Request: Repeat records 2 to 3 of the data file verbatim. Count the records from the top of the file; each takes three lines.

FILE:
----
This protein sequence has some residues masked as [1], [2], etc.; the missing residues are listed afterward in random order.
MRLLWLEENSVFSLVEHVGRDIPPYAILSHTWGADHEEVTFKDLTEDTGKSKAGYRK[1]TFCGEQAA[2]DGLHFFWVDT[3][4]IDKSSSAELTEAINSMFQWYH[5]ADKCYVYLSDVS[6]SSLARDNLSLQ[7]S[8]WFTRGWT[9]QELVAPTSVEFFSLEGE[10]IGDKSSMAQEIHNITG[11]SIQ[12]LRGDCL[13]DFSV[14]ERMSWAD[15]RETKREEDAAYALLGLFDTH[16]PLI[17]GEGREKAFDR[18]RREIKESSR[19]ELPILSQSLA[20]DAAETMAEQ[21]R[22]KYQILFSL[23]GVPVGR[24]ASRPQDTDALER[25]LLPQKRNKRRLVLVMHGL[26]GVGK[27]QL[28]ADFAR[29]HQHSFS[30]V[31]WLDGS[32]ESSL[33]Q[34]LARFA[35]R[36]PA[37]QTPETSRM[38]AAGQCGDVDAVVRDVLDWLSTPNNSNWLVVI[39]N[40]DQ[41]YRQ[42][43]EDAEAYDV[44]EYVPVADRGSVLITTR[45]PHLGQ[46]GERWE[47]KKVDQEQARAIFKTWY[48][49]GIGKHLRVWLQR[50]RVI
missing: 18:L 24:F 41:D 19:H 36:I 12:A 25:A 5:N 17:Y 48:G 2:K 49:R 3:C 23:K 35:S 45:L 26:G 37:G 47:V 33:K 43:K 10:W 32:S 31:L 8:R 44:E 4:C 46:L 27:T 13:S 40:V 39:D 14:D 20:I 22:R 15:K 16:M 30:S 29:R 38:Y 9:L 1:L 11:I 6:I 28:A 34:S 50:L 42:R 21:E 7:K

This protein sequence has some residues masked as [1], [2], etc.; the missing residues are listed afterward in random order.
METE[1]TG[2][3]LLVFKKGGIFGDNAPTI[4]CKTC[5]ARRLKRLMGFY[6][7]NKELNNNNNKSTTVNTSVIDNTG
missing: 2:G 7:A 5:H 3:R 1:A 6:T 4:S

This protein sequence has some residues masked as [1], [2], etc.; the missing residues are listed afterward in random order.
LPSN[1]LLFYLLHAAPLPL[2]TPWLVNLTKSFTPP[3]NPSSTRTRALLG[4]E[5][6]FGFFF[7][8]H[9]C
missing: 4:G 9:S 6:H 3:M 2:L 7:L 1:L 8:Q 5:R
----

This protein sequence has some residues masked as [1], [2], etc.; the missing residues are listed afterward in random order.
METE[1]TG[2][3]LLVFKKGGIFGDNAPTI[4]CKTC[5]ARRLKRLMGFY[6][7]NKELNNNNNKSTTVNTSVIDNTG
missing: 2:G 7:A 5:H 3:R 1:A 6:T 4:S

This protein sequence has some residues masked as [1], [2], etc.; the missing residues are listed afterward in random order.
LPSN[1]LLFYLLHAAPLPL[2]TPWLVNLTKSFTPP[3]NPSSTRTRALLG[4]E[5][6]FGFFF[7][8]H[9]C
missing: 4:G 9:S 6:H 3:M 2:L 7:L 1:L 8:Q 5:R